One of the problems we often see in information technology is that words which should have meaning—e.g. automation and orchestration—have gotten thoroughly diluted by endless repetition in marketing copy. Although you might accuse us of simply being grumpy, the fact is that this is bigger than it seems.
Even if you already know the difference between automation and orchestration, you may one day need to explain it to your CEO, CFO, or another person in charge of unlocking the budget for an automated (or orchestrated) system that you’d like to implement. In that event, having this explanation in your back pocket would probably be a good idea.
Automation is Singular
The difference between automation vs. orchestration is simple. Automation is a singular process: you automate a single task or workflow. Meanwhile, orchestration is plural. You orchestrate a collection of automated tasks.
Here’s a quick example:
Let’s imagine a task that’s ripe for automation. Every afternoon you get an email from a monitoring application and you copy and paste this information into a spreadsheet. This isn’t a really good use of time when done manually, so you create or implement a robotic process automation (RPA) application. It has simple parameters: whenever you get an email from a specific address, the RPA tool copies and pastes the contents of the email into a set of designated cells.
That’s automation in a nutshell, now let’s do orchestration.
Your RPA application is so successful that your boss wants you to take the entire output of your organization’s collective monitoring software and place it into a single spreadsheet. As you add RPA tools, however, you run into a problem. Some of your monitoring tools update around the same time. This means that two RPA apps will try to use the spreadsheet at the same time, which means that both processes fail. In response, you write a little program that tells your RPA processes to pause until the spreadsheet is free.
This is a very simple example, and you could probably solve it with another method, but it serves very well to illustrate how automation turns into complexity without an orchestration solution. The difference between automation and orchestration isn’t just splitting hairs. After you achieve a certain level of scale, automation no longer serves to streamline your processes—it just helps you make mistakes more rapidly. You need orchestration to keep enjoying automation’s benefits.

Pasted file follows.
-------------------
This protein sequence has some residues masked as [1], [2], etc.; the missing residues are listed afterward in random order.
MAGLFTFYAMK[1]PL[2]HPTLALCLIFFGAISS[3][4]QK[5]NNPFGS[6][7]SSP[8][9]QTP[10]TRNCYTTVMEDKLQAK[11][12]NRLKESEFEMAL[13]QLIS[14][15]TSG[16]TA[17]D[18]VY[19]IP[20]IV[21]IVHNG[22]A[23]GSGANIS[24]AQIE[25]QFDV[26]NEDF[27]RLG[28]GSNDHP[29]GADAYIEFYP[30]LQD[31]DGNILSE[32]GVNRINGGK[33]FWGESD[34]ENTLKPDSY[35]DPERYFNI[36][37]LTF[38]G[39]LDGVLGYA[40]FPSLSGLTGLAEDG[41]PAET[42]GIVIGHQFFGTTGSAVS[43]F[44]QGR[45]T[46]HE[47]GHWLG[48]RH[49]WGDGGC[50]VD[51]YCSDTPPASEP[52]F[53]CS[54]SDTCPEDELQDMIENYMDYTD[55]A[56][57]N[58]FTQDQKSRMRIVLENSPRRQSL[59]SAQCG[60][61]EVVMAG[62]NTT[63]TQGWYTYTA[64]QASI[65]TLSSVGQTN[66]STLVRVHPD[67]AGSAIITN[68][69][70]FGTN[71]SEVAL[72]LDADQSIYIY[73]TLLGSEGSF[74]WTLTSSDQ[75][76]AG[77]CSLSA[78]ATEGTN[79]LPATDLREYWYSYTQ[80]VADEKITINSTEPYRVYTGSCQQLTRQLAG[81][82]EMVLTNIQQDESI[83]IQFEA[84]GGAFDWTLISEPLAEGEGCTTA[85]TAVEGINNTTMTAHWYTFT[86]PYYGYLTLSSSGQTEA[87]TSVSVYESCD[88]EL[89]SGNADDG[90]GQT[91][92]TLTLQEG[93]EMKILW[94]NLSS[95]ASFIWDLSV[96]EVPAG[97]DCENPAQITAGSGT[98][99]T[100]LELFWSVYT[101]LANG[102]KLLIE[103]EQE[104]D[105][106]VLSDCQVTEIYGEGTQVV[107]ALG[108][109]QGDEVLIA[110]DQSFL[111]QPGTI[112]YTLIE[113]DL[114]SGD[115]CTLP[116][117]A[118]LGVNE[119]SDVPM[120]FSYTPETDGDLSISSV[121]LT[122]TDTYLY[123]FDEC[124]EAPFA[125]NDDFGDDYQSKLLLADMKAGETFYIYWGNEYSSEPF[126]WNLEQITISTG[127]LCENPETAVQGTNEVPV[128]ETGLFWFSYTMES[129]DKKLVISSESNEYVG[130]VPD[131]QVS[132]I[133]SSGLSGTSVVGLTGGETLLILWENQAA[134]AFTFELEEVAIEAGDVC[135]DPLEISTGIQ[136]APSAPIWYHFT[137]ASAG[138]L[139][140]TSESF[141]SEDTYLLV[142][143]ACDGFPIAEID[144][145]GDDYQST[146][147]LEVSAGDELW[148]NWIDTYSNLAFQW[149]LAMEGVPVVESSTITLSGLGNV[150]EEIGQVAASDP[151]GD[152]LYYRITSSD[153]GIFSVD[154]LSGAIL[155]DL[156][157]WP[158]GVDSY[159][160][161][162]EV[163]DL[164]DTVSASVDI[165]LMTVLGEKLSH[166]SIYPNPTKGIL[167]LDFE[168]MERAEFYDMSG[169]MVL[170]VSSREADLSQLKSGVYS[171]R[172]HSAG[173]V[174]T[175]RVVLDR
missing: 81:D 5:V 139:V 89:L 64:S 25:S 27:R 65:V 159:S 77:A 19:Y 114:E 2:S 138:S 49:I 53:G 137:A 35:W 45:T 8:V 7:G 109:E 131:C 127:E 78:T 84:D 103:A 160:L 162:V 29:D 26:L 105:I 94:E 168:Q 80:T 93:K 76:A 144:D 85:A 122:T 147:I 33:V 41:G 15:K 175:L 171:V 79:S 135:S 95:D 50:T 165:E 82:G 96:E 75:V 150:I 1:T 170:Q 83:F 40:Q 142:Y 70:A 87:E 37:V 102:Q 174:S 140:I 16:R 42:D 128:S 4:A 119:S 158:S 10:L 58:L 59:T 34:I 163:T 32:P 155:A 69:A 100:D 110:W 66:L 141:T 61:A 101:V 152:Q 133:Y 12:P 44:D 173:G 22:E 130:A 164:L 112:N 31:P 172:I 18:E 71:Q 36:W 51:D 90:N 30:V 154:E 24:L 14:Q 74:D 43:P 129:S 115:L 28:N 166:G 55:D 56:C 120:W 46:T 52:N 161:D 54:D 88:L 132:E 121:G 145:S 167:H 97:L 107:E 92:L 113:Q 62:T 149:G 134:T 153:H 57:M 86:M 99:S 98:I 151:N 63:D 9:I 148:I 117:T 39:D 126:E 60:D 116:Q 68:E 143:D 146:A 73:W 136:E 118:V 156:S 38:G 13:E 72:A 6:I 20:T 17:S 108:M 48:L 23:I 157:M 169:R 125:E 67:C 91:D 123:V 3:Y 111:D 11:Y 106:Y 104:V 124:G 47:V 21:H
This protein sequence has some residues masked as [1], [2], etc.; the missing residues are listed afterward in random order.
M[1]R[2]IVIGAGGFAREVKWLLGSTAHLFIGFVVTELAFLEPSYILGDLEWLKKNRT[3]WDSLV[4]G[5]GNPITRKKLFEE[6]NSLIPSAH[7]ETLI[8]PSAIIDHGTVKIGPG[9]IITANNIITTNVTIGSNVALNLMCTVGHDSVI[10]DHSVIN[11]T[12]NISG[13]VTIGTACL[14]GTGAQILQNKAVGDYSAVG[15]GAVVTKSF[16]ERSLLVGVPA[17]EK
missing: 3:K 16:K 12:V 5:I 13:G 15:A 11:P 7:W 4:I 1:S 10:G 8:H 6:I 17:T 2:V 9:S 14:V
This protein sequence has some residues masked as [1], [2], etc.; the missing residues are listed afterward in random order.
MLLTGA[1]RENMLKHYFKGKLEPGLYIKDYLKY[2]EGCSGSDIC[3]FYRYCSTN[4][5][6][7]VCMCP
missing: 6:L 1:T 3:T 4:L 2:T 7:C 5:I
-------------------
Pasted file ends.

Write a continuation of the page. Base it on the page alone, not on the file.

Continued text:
Plan Automation with Orchestration in Mind
The blurring together of orchestration and automation lends itself to a potentially major pitfall: planning automation without orchestration in mind.
Without orchestration, complexity gradually creeps into automated processes, which means that errors also accumulate. You’ll see automated workflows trying to use the same resource at the same time, you’ll see documents generated with the wrong information in the wrong fields, or you’ll find yourself spending all of your time manually triggering automated processes. In other words, you won’t find that automation saves you any time, effort, or energy.
What’s more, because you can start your automation project without orchestration, it’s very likely that you did. In other words, you may have bought or created automation tools without understanding how or whether they could be orchestrated in the future. When it comes time to implement orchestration, you may therefore need to significantly refactor your existing automation to accept your orchestration tool. If you plan to add orchestration from the beginning (by ensuring that your automation tools contain extensive and well-documented APIs, for example) then this problem disappears.
Device42 Combines Data Center Automation and Orchestration
Device42 allows administrators to both automate and orchestrate many repeatable data center tasks, such as asset and device management, at both the bare metal and virtual levels. Our application lets you catalogue your data center all the way from your racks and switches to your VMs and containers.
This kind of automation lends itself to orchestration, and Device42 is built with orchestration in mind. Our product contains a diverse array of well-documented API connectors that allow Device42 to be orchestrated in a number of ways—for example, letting it automatically reverse and report insecure configurations, self-repair infrastructure failures, and report out-of-date applications.
If you’re interested in learning more about Device42, why not see it for yourself? Download or host a 30-day free trial today, and learn all about our automation and orchestration capabilities.